Monday, October 5, 2009

Shrinking Newspaper Size Has Shrunk the Amount of Space Allocated to Seniors

David Mehegan, a columnist for the Boston Globe, made an interesting point about one way in which newspapers have changed.
Newspapers used to have cheerful, wide-ranging columns on senior life. Today, the closest thing to it is the column in the Globe business section, under the daily Wall Street report, which is often about the funding of retirement: stocks, bonds, annuities, insurance, Social Security and 401(k) plans, strategies for protecting wealth. Not about grandchildren or love or art, not friends or community or good times. Money.
It's true -- there's very little about seniors in the paper, unless it's about boomers (hard to refer to them as Baby Boomers now that the leading edge has reached retirement age). There's not much otherwise for people in their 70s and 80s or for their children who are increasingly responsible for them.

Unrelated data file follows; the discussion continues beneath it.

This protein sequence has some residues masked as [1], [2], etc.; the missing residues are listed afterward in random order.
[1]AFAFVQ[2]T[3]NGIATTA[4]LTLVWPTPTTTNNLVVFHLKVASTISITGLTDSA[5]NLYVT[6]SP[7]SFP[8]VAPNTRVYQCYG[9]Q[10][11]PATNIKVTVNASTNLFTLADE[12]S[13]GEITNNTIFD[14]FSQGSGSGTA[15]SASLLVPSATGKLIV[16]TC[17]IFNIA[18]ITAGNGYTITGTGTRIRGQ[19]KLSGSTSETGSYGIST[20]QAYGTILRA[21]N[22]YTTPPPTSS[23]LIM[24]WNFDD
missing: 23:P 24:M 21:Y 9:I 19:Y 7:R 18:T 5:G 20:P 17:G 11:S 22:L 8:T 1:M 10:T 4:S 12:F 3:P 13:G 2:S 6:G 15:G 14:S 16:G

And what does appear is all about money, financial planning, etc. Isn't there more to getting old than that?

Good point, Mr. Mehegan. Check out "Don’t show me the money."

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